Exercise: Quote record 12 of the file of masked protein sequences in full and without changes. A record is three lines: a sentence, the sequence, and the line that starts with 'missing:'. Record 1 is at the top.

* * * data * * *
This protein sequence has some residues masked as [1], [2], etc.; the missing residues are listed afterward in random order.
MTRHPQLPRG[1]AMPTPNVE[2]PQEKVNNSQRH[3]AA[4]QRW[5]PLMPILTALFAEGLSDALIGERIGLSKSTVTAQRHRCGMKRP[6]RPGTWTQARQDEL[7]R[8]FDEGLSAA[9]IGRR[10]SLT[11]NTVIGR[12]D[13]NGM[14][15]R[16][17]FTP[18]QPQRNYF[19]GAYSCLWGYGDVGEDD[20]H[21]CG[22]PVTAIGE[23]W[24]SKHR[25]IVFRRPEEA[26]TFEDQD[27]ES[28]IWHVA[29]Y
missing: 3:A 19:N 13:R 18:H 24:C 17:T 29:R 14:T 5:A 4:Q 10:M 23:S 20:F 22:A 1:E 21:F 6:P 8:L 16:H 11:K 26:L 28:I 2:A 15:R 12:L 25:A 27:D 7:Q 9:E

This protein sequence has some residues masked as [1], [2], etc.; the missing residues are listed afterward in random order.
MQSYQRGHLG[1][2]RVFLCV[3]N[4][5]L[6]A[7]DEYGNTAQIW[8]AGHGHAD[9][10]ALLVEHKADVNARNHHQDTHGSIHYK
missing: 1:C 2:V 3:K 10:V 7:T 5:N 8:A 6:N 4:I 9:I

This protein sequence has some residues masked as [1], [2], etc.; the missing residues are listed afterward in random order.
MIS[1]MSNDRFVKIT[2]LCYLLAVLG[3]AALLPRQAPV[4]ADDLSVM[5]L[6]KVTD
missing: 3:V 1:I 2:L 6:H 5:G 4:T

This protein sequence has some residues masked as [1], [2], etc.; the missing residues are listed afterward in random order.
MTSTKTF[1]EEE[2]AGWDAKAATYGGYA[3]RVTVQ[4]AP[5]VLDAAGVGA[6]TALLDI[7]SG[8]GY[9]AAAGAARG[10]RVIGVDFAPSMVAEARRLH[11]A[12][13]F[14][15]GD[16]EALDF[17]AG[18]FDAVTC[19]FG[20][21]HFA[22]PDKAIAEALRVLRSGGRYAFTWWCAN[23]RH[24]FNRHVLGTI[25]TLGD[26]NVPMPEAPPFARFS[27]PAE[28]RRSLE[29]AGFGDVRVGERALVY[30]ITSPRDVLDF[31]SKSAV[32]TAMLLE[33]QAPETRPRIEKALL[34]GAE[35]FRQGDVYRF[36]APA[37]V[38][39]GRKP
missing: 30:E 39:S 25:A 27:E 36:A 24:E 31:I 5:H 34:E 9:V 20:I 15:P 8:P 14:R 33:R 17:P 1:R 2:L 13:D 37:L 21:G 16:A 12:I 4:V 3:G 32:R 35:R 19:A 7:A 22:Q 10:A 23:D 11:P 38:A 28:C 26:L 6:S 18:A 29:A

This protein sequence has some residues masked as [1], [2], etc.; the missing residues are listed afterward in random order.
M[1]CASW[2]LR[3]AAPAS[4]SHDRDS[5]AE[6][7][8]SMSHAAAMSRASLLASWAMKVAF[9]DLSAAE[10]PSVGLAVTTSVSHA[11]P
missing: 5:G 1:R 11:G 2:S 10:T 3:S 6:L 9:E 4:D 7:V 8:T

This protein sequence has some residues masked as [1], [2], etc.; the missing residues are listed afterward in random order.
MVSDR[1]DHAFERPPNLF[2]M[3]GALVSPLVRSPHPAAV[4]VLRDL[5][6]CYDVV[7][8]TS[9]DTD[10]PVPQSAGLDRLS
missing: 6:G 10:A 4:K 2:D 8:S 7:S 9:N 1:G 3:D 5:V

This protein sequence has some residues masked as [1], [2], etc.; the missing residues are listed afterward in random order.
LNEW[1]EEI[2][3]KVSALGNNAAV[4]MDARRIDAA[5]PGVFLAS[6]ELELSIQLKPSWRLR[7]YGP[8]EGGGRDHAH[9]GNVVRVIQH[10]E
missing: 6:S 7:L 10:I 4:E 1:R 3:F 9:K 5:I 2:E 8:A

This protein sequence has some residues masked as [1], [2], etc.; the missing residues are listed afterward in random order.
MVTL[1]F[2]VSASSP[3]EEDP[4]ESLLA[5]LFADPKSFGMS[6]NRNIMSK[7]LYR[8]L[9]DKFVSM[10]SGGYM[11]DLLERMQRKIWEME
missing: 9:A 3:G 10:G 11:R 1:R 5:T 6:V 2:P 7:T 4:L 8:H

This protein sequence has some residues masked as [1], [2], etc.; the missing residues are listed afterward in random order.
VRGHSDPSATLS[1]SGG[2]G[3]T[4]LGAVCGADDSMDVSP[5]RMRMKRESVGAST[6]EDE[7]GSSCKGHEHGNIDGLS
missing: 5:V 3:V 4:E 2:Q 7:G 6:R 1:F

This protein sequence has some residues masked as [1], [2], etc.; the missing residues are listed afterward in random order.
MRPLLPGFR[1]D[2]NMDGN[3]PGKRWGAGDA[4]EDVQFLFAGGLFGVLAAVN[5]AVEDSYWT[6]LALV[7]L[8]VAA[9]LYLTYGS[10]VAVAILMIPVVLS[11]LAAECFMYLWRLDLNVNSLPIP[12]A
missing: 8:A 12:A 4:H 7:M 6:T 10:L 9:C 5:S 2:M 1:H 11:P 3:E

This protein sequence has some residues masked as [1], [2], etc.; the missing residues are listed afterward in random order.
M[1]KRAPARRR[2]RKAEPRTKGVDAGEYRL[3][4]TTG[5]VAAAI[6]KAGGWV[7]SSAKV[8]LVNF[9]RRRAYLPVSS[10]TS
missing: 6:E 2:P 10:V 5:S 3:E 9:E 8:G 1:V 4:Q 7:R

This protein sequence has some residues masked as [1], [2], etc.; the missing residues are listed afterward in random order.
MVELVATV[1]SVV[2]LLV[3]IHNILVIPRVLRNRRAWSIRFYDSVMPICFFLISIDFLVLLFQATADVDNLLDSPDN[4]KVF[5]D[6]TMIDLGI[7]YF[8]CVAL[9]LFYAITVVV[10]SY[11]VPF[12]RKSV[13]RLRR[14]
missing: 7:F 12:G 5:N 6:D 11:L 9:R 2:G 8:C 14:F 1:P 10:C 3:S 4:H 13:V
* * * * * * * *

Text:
This protein sequence has some residues masked as [1], [2], etc.; the missing residues are listed afterward in random order.
MVELVATV[1]SVV[2]LLV[3]IHNILVIPRVLRNRRAWSIRFYDSVMPICFFLISIDFLVLLFQATADVDNLLDSPDN[4]KVF[5]D[6]TMIDLGI[7]YF[8]CVAL[9]LFYAITVVV[10]SY[11]VPF[12]RKSV[13]RLRR[14]
missing: 7:F 12:G 5:N 6:D 11:L 9:R 2:G 8:C 14:F 1:P 10:C 3:S 4:H 13:V